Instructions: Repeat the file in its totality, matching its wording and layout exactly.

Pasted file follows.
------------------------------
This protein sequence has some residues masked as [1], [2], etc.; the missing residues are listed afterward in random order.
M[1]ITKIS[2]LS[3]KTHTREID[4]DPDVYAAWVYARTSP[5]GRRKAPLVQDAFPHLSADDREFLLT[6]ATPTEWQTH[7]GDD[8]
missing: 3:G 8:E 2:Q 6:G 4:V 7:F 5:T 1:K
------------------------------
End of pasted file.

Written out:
This protein sequence has some residues masked as [1], [2], etc.; the missing residues are listed afterward in random order.
M[1]ITKIS[2]LS[3]KTHTREID[4]DPDVYAAWVYARTSP[5]GRRKAPLVQDAFPHLSADDREFLLT[6]ATPTEWQTH[7]GDD[8]
missing: 3:G 8:E 2:Q 6:G 4:V 7:F 5:T 1:K